(Armand Pierre Fernandez) Arman - Red Paint Tubes, 1987

Rote Maltuben auf Leinwand in einer Plexiglas-Box

103 x 87 x 11 cm
40 x 34 x 4 inch

Signed, dated

N 9426

About the work

On 27 October 1960, the French art historian and cultural philosopher Pierre Restany (1930 - 2003) founded the Les Nouveaux Réalistes movement in Yves Klein’s Paris apartment. On this evening, this loose association of artists, which already dissolved again in 1963, included, besides Restany himself, Yves Klein and the artists Arman (actually Fernandez Armand), François Dufrêne, Raymond Hains, Martial Raysse, Daniel Spoerri, Jean Tinguely and Jacques de la Villeglé. The artists opposed Informalism and Abstract Expressionism in the manifesto authored by Restany and established:
“Painting on the easel … has had its time. Today it is taking the last, sometimes still expansive breaths of a long system of absolute rule.”
(cited from: Roland Wetzel, foreword, exhib. cat. Arman, Museum Tinguely Basel, Antwerp 2011, p.18.)
The Nouveaux Réalistes developed a completely new concept of art. The reality of daily life was to be integrated into art with new techniques and found materials. For the artists of the movement, the term Nouveau Réalisme meant a "new approach of the perceptive faculty to the real” ("Nouveau Réalisme = nouvelles approches perceptives du réel." trans.: "new perceptive approaches to reality”). Everyday items ("objets trouvés") became art: music instruments, televisions, record players, bicycles, tools, even the contents of trash bins and much more.
In the work "Red Paint Tubes", this is an "accumulation" of red paint tubes. Arman arranged 17 red tubes of paint with the openings facing downward in each of three not entirely precisely installed rows. Their content runs in more or less serpentine tracks over the canvas. Their unscrewed caps are also attached to the red canvas with their threads facing upward. This installation presents tubes of paint as an aesthetic object: through the accumulation of the same objects in a different stage of use, Arman emphasises their commonalities and their respective uniqueness. Each tube left behind a slightly different track of paint on the canvas and looks slightly different in its used state. Everyday things are thus initially perceived as identical, but then suddenly as unique and individual.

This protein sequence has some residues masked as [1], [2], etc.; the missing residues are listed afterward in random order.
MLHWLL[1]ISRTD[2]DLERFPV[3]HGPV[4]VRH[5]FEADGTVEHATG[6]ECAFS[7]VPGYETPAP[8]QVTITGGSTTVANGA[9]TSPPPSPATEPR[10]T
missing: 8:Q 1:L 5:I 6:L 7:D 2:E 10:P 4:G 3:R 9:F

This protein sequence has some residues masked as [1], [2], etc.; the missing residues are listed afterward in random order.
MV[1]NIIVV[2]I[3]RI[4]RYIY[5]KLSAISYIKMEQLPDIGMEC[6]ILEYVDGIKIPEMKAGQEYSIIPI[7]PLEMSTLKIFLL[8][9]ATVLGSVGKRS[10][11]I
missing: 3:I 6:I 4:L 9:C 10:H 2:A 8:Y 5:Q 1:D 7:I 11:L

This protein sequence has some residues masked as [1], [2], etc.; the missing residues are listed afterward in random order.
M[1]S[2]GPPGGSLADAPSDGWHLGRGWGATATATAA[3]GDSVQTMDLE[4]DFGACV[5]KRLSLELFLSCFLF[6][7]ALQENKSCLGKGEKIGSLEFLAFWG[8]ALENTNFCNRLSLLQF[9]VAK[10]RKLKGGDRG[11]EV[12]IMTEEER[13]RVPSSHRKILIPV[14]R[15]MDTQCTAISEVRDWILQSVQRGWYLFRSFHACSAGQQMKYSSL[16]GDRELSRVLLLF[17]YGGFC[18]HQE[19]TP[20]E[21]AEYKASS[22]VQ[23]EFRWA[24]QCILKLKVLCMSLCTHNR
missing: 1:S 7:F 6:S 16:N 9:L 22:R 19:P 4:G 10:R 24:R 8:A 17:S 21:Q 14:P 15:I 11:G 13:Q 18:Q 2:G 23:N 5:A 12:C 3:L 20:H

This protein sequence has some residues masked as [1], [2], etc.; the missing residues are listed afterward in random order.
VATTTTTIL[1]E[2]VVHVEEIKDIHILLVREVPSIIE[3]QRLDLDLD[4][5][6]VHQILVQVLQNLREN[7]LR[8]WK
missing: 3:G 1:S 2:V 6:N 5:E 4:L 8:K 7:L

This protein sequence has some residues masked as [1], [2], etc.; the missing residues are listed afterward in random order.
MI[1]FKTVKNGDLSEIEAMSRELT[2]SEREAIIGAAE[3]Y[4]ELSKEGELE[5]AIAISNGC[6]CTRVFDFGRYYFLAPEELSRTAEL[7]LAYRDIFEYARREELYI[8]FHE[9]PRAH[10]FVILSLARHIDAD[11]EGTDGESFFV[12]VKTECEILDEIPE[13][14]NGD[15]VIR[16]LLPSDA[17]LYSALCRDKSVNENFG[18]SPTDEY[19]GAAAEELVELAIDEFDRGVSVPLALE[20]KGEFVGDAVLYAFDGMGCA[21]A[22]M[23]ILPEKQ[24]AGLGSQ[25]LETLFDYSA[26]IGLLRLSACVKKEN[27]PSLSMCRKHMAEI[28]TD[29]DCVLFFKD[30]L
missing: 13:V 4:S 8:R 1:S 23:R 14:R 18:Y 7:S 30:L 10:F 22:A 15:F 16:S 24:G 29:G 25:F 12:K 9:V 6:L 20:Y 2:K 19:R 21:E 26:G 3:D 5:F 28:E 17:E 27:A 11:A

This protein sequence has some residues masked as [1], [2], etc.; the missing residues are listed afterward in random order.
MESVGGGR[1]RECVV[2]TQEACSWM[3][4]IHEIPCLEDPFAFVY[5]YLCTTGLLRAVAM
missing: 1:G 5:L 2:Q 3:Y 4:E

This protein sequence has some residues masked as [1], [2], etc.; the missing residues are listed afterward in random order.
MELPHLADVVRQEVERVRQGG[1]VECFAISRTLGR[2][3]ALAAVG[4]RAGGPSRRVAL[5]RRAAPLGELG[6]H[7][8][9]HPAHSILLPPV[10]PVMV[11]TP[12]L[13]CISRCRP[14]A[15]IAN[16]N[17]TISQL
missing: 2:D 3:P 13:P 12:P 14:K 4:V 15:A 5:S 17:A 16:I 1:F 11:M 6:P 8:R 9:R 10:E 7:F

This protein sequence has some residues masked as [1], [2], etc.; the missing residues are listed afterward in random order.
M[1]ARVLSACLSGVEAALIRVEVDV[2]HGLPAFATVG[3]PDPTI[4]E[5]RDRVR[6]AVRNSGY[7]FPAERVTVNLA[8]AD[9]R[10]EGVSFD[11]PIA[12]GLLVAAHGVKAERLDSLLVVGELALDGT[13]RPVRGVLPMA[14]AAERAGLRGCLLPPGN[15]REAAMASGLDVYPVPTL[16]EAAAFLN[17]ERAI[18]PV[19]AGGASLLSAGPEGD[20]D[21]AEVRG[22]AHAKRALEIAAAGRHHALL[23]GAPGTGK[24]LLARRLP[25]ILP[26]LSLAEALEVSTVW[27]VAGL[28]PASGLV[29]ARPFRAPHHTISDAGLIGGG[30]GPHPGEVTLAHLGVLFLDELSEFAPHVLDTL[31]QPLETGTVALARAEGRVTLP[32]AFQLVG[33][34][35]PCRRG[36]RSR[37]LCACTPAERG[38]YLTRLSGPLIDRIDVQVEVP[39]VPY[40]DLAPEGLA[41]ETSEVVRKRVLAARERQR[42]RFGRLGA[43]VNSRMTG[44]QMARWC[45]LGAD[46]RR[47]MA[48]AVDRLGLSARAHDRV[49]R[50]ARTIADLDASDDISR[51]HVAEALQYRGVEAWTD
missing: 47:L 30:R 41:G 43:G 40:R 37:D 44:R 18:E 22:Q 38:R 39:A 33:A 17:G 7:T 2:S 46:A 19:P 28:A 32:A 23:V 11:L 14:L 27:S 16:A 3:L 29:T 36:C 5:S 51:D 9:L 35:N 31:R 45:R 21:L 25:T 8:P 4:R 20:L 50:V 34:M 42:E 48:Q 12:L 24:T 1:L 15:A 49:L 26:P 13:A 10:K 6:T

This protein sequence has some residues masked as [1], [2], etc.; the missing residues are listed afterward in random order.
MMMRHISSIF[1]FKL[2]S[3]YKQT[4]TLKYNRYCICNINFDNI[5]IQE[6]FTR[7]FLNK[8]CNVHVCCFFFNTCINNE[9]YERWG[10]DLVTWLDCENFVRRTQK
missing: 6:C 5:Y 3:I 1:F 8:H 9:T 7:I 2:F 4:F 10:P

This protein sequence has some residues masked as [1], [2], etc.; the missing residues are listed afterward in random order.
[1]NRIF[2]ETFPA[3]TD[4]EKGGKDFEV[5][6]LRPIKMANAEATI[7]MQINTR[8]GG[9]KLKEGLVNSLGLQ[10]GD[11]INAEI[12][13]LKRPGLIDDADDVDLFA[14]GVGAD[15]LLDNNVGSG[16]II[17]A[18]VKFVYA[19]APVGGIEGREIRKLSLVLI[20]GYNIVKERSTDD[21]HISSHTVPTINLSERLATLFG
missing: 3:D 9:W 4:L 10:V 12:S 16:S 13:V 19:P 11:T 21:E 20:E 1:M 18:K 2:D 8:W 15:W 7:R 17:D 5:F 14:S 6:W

Text authored and provided by Dr Andrea Fink, art historian

The art historian, curator and freelance publicist Andrea Fink studied art history, cultural studies and humanities, modern history and philosophy in Bochum and Vienna. Doctorate in 2007 on the work of the Scottish artist Ian Hamilton Finlay. As a freelance curator and art consultant, her clients include, among others, the Kunstverein (art association) Ahlen, Kunstverein Soest, Wella Museum, Museum am Ostwall Dortmund, ThyssenKrupp AG, Kulturstiftung Ruhr, Osthaus Museum Hagen, Franz Haniel GmbH, Kunsthalle Krems, Austria.

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(Armand Pierre Fernandez) Arman, Red Paint Tubes, 1987, 103 x 87 x 11 cm, N 9426
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